Egypt wheat experiment produces dramatic yield boost

Wheat improvements mean Egypt is on track to meet its target of producing 75 per cent of its own wheat needs within three years Copyright: Flickr/Andrew Griffith

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[CAIRO] Egyptian scientists say a national experiment to boost wheat yields has succeed in increasing average national yields to 10 tonnes per hectare  — one of the highest rates in the world, according to the UN Food and Agriculture Organisation Statistical Yearbook for 2012.

Egypt’s Academy of Scientific Research and Technology (ASRT) said the experiment had been carried out at more than 1,000 sites in 22 governorates across the country, and had achieved an average 30 per cent increase in productivity.

The experiments took place during the first year of a three-year national campaign to improve Egyptian wheat production levels and crop quality, according to the ASRT.

Its overall target had been to increase wheat productivity in Egypt by 20 per cent within three years, and to reduce wheat imports to a quarter of national consumption requirements. "The national campaign has exceeded its first-year targets," Maged El-Sherbiny, ASRT’s president, told SciDev.Net.

It is being jointly implemented by the ASRT and the Egyptian Agriculture Research Center (ARC), as part of a larger regional project to enhance food security in Arab countries.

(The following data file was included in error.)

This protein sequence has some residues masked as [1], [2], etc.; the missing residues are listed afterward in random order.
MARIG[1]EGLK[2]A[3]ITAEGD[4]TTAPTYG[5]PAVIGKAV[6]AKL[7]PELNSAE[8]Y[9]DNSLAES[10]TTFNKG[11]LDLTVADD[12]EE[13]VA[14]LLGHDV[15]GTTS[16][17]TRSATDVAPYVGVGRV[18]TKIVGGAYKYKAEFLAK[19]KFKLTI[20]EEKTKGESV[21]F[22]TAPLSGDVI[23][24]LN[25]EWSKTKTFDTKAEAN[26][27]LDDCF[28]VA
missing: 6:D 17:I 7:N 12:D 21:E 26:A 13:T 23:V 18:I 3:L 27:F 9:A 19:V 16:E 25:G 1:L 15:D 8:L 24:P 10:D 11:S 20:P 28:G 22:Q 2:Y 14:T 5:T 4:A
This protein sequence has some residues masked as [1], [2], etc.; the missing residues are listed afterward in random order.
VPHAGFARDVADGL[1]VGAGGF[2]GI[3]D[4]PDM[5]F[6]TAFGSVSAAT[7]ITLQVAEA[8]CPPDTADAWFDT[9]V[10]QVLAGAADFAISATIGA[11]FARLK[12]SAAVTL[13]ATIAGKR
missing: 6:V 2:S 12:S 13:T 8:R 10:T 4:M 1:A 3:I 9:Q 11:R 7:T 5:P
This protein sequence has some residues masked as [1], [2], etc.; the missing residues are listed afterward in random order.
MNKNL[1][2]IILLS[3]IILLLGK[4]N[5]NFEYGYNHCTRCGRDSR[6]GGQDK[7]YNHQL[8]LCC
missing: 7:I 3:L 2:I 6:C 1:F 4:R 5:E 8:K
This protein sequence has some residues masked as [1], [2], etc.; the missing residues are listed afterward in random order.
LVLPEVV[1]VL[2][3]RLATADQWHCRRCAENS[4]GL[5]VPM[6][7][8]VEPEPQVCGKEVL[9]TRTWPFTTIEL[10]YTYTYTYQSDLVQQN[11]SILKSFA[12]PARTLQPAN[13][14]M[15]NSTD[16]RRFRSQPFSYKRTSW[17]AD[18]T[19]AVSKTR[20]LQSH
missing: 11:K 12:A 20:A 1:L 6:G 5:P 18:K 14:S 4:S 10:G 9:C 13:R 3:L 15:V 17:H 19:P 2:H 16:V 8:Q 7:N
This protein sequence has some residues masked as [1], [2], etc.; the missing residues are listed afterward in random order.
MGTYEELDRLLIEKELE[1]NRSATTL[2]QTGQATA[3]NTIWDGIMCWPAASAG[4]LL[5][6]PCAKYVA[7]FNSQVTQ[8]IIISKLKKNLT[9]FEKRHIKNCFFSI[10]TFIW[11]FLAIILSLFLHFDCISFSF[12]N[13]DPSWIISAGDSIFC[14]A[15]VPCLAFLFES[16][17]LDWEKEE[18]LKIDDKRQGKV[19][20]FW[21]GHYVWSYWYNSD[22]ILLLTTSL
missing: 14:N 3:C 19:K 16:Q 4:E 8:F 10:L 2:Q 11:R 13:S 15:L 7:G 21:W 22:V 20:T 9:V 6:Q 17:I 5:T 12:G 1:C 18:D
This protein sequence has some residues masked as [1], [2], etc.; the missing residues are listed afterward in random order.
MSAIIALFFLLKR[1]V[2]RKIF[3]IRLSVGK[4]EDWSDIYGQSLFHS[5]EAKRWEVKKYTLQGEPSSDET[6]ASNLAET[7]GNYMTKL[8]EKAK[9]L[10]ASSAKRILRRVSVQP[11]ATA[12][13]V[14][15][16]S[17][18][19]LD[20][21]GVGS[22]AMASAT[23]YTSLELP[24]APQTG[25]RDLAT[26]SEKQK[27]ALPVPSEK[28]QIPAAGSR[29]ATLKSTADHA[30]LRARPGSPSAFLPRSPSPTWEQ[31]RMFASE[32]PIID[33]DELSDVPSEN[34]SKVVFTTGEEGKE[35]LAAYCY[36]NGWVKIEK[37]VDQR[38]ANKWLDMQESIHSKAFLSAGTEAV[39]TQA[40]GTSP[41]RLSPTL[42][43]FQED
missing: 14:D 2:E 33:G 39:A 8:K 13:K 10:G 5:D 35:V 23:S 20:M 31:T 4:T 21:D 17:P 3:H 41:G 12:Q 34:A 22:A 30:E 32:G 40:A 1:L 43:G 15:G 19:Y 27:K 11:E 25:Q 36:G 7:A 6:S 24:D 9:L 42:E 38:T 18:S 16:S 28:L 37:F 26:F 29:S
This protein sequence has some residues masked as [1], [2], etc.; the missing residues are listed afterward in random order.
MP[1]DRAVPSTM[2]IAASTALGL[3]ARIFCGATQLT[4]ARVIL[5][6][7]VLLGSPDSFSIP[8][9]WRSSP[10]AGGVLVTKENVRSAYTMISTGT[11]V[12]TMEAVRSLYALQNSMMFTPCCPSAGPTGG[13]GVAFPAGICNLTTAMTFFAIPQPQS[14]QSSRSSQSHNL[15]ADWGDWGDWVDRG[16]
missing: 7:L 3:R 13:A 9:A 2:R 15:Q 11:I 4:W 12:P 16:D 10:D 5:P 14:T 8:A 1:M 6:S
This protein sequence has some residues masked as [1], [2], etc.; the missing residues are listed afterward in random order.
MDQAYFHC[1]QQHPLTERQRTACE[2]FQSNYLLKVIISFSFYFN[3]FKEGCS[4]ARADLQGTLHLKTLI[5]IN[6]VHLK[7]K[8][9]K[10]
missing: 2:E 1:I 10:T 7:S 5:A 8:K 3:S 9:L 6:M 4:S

This regional initiative is led by the International Centre for Agricultural Research in the Dry Areas (ICARDA), with US$5 million support from the Arab Fund for Economic and Social Development, the Islamic Development Bank and the Kuwait Fund for Arab Economic Development.

The increased yield was made possible by "high-yielding, disease-resistant, heat-tolerant wheat varieties, which were developed by the ARC, and [the implementation of] new agriculture methods," according to Eman Sadek, head of the National Campaign for Wheat Improvement at the ARC.

Sadek told SciDev.Net that the use of a raised-bed planting method for the project had also lowered reliance on irrigated water by a third, and reduced the number of seeds used by half.

Fawzi Karajeh, regional coordinator for the Nile Valley and Sub-
Saharan Africa
Program at ICARDA, said that a 10-tonne yield could enable the country to meet 75 per cent of its own wheat needs within three years.

The campaign had also provided an opportunity for developing a new machine to prepare soil for raised-bed planting, said Karajeh, after equipment imported from India was found to be unsuitable for local soils. The new Egyptian machine will cost farmers only US$2,500, compared with US$4,000 for the Indian machine and US$30,000 for a model designed in Germany.  

Karajeh added that the Egyptian experience would be transferred to five countries — Jordan, Morocco, Sudan, Syria and Tunisia — in the Middle East and North Africa, as part of ICARDA’s ‘Enhancing Food Security in Arab Countries’ project.